So the Nikon Coolpix P7700 sensor and lens combination are producing better quality more detailed images that are more robust when it comes to image processing and noise reduction. What does this mean for Coolpix P7700 owners who shoot RAW in the hope of squeezing even better image quality from the sensor data? I think that’s going to be a tough prospect because Nikon has done an excellent job with the in-camera JPEG quality. Of course image detail and noise suppression aren’t the only, or even the main reasons for shooting RAW and it’s still a very worthwhile feature to have on the P7700.

Now head over to my Nikon P7700 sample images to see some more real-life shots in a variety of conditions, or head straight for my Verdict.

Nikon Coolpix P7700 RAW
 
Canon Powershot G15 RAW
80 ISO
80 ISO
     
100 ISO
100 ISO
200 ISO
200 ISO
400 ISO
400 ISO
800 ISO
800 ISO
     
1600 ISO
1600 ISO
     
3200 ISO
3200 ISO
     
6400 ISO
6400 ISO
     
12800 ISO Not available
12800 ISO


Nikon Coolpix P7700
results : Quality / RAW quality / Noise / RAW Noise

Nikon P7700 vs Canon PowerShot G15 Noise JPEG

 
  Nikon Coolpix P7700 results
1 Nikon Coolpix P7700 Quality JPEG
2 Nikon Coolpix P7700 Quality RAW
3 Nikon Coolpix P7700 Noise JPEG
4 Nikon Coolpix P7700 Noise RAW
5 Nikon Coolpix P7700 Sample images

To compare noise levels under real-life conditions, I shot this scene with the Nikon Coolpix P7700 and Canon PowerShot G15 within a few moments of each other using their best quality JPEG settings at each of their ISO sensitivity settings.

The zoom on both cameras was set to its maximum wide angle, 6mm on the P7700 and 6.1mm on the G15, providing an approximately equivalent fields of view.

Image stabilisation was disabled for this tripod-mounted test and all other settings were left on the defaults.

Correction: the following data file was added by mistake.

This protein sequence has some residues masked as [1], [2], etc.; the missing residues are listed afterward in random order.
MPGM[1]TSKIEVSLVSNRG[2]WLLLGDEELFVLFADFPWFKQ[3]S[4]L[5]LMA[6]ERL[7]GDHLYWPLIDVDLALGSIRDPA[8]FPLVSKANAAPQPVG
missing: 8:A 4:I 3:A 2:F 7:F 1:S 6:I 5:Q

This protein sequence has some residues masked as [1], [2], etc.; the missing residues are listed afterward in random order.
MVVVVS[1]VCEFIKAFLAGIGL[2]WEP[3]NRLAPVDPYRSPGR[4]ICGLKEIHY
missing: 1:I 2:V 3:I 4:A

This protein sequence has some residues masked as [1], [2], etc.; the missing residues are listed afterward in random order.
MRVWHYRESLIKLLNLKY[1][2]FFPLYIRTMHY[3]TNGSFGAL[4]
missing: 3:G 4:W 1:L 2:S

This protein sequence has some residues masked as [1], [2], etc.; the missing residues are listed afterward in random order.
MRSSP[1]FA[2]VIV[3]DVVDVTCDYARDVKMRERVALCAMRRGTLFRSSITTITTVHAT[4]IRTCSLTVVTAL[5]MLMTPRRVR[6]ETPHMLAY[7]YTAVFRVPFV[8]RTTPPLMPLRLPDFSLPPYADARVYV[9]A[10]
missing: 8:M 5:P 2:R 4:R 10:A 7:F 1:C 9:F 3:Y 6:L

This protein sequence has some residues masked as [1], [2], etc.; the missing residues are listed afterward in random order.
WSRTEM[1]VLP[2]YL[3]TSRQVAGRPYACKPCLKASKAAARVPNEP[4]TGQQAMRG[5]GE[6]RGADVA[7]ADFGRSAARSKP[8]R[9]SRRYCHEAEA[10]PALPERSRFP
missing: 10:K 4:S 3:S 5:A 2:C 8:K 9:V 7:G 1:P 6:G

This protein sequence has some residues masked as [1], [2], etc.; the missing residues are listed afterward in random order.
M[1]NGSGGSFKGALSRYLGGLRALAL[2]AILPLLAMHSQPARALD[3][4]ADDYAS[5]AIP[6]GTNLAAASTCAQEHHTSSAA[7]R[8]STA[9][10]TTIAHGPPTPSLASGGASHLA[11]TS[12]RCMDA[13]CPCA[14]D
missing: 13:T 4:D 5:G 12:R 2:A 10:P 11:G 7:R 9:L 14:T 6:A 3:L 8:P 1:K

The image above was taken with the Nikon Coolpix P7700. The camera was set to Aperture priority mode with the aperture set to f2 and the sensitivity to 80 ISO. The Coolpix P7700 metered an exposure of 1.3 seconds at f2, with exposure compensation set to +1EV to produce a sufficiently bright image with a histogram in the middle of the chart. With exposure compensation similarly set on the PowerShot G15 it metered 1 second at f2.

As with the outdoor test results, this is a pretty impressive set of crops from the Coolpix P7700. The 80 ISO crop is clean, bright and hard to fault either on quality or noise grounds. Except that I am going to make one minor criticism and that is that this crop does have a fine overall texture to it. It’s barely visible and only noticeable looking at these 100 percent crops, but it’s there all the same. It becomes a little more apparent at 200 ISO, especially in the wall on the right side and in the text panel of the memorial, but it’s still pretty subtle and you’d need to be looking for it to find it.

At 400 ISO though, there’s a very definite hike in the P7700’s noise levels. The granularity is now pretty apparent in the walls and the previously crisp, clean and well defined edges are starting to look a little crumbly. 400 ISO is still easily good enough for full sized prints though. At 800 ISO there’s another significant hike in noise levels and we’re now getting close to the stage where noise and true image detail start to compete for supremacy. That point is reached at 1600 ISO and beyond it, while you might get away with it a smaller sizes, at 100 percent the noise obscures image detail to the extent that you’re really only getting a rough impression.

Compared with the crops from the Nikon Coolpix P7700 it has to be said the PowerShot G15’s performance looks a little lacklustre. The P7700 gets off to a great start, with 80 and 100 ISO crops that are crisp and sparkling with nice clean edges. At 200 and 400 ISO the Nikon crops show much more detail with cleaner edges, there’s more graininess in the wall, but I’ll take that over the softness of the G15 crops. I think it’s fair to say that up to 800 ISO the P7700 has a clear lead all the way. At 1600 ISO I’d still give it to the P7700 but arguably its clumpy fuzz is equally offensive, if qualitatively different to the mushy G15. At 3200 and 6400 ISO I think the fine granularity of the Canon crops is preferable to the hard clumpy buzz of the Nikon’s, but at this level neither is retaining a great deal of worthwhile image detail.

To find out how much of a role processing plays in keeping noise at bay in these crops take a look at my Nikon P7700 RAW noise results page to see just how much noise is present behind the scenes. Or head over to my Nikon Coolpix P7700 sample images to see some more real-life shots in a variety of conditions.

Nikon Coolpix P7700
 
Canon Powershot G15
80 ISO
80 ISO
     
100 ISO
100 ISO
200 ISO
200 ISO
400 ISO
400 ISO
800 ISO
800 ISO
     
1600 ISO
1600 ISO
     
3200 ISO
3200 ISO
     
6400 ISO
6400 ISO
     
12800 ISO Not available
12800 ISO


Nikon Coolpix P7700
results : Quality / RAW quality / Noise / RAW Noise